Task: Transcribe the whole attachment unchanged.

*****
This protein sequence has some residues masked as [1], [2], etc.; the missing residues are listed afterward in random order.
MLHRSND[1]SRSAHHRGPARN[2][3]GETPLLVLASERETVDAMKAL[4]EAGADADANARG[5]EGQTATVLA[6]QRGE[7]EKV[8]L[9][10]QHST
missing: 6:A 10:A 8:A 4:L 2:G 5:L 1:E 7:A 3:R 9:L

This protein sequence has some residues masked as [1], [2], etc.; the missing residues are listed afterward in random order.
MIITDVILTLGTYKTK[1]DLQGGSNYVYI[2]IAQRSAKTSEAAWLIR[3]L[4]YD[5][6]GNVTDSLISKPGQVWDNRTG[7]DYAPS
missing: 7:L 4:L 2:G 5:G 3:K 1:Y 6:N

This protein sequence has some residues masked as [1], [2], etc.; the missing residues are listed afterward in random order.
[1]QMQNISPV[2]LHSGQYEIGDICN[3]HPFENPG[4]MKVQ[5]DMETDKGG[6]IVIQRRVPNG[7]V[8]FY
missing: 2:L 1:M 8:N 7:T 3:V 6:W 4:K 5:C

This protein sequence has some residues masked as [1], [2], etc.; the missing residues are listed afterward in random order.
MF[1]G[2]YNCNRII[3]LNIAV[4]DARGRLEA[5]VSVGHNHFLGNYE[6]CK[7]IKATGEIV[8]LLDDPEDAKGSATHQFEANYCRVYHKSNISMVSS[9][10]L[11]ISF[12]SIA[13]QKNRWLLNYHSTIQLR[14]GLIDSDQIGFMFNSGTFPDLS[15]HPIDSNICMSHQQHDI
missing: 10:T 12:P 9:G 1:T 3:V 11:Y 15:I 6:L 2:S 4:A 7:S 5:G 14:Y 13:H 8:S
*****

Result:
This protein sequence has some residues masked as [1], [2], etc.; the missing residues are listed afterward in random order.
MLHRSND[1]SRSAHHRGPARN[2][3]GETPLLVLASERETVDAMKAL[4]EAGADADANARG[5]EGQTATVLA[6]QRGE[7]EKV[8]L[9][10]QHST
missing: 6:A 10:A 8:A 4:L 2:G 5:L 1:E 7:A 3:R 9:L

This protein sequence has some residues masked as [1], [2], etc.; the missing residues are listed afterward in random order.
MIITDVILTLGTYKTK[1]DLQGGSNYVYI[2]IAQRSAKTSEAAWLIR[3]L[4]YD[5][6]GNVTDSLISKPGQVWDNRTG[7]DYAPS
missing: 7:L 4:L 2:G 5:G 3:K 1:Y 6:N

This protein sequence has some residues masked as [1], [2], etc.; the missing residues are listed afterward in random order.
[1]QMQNISPV[2]LHSGQYEIGDICN[3]HPFENPG[4]MKVQ[5]DMETDKGG[6]IVIQRRVPNG[7]V[8]FY
missing: 2:L 1:M 8:N 7:T 3:V 6:W 4:K 5:C

This protein sequence has some residues masked as [1], [2], etc.; the missing residues are listed afterward in random order.
MF[1]G[2]YNCNRII[3]LNIAV[4]DARGRLEA[5]VSVGHNHFLGNYE[6]CK[7]IKATGEIV[8]LLDDPEDAKGSATHQFEANYCRVYHKSNISMVSS[9][10]L[11]ISF[12]SIA[13]QKNRWLLNYHSTIQLR[14]GLIDSDQIGFMFNSGTFPDLS[15]HPIDSNICMSHQQHDI
missing: 10:T 12:P 9:G 1:T 3:V 11:Y 15:I 6:L 2:S 4:A 7:S 5:G 14:Y 13:H 8:S